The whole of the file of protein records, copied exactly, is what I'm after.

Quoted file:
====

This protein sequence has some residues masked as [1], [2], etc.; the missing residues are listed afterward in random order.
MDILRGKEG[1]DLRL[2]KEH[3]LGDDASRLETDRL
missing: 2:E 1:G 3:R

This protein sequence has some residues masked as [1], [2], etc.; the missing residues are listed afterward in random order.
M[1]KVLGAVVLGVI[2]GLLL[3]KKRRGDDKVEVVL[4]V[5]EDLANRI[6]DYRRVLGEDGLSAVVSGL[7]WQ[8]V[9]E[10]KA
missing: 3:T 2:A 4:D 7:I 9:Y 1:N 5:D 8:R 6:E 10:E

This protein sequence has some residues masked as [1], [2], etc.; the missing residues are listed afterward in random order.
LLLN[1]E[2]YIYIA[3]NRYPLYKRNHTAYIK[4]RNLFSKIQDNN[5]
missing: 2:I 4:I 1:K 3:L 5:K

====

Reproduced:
This protein sequence has some residues masked as [1], [2], etc.; the missing residues are listed afterward in random order.
MDILRGKEG[1]DLRL[2]KEH[3]LGDDASRLETDRL
missing: 2:E 1:G 3:R

This protein sequence has some residues masked as [1], [2], etc.; the missing residues are listed afterward in random order.
M[1]KVLGAVVLGVI[2]GLLL[3]KKRRGDDKVEVVL[4]V[5]EDLANRI[6]DYRRVLGEDGLSAVVSGL[7]WQ[8]V[9]E[10]KA
missing: 3:T 2:A 4:D 7:I 9:Y 1:N 5:D 8:R 6:E 10:E

This protein sequence has some residues masked as [1], [2], etc.; the missing residues are listed afterward in random order.
LLLN[1]E[2]YIYIA[3]NRYPLYKRNHTAYIK[4]RNLFSKIQDNN[5]
missing: 2:I 4:I 1:K 3:L 5:K